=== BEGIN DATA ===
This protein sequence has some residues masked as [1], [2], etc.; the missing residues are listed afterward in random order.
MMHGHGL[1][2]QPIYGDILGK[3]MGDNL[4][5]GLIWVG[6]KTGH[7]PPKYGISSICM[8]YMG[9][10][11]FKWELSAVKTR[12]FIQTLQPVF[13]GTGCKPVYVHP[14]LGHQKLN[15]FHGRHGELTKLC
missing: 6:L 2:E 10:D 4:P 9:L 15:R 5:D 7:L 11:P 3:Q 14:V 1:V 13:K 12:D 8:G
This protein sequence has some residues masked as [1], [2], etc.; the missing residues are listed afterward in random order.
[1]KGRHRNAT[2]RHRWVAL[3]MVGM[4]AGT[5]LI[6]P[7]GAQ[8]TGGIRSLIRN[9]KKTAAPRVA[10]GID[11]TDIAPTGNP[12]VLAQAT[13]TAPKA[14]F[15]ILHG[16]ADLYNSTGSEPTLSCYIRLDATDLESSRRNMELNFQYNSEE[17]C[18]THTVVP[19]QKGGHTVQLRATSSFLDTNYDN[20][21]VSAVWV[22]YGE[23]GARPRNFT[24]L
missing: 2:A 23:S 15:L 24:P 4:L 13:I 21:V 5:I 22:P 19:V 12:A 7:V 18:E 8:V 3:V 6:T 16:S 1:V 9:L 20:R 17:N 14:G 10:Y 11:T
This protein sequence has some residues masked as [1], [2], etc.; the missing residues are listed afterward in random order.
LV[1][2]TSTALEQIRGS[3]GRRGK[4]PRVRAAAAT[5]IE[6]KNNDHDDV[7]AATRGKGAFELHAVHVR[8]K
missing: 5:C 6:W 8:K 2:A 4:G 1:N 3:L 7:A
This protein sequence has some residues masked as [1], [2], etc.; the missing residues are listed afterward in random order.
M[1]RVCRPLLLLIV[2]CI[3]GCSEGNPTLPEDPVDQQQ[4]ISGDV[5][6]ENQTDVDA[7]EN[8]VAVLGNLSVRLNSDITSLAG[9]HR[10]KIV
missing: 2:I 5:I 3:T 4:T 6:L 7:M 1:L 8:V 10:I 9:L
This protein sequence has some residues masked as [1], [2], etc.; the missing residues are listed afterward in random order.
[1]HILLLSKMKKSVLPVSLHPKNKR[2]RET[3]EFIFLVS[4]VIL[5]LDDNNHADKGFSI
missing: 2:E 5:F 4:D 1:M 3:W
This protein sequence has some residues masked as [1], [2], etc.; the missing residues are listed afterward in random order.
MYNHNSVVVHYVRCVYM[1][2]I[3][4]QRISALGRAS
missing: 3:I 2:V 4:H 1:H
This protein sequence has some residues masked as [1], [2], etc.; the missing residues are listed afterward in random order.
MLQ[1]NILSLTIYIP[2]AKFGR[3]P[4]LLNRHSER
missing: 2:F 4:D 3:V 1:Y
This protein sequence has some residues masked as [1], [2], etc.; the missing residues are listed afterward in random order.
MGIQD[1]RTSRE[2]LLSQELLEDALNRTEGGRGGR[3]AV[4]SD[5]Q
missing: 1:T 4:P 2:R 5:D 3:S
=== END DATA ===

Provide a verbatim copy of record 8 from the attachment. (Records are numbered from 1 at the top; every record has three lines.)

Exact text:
This protein sequence has some residues masked as [1], [2], etc.; the missing residues are listed afterward in random order.
MGIQD[1]RTSRE[2]LLSQELLEDALNRTEGGRGGR[3]AV[4]SD[5]Q
missing: 1:T 4:P 2:R 5:D 3:S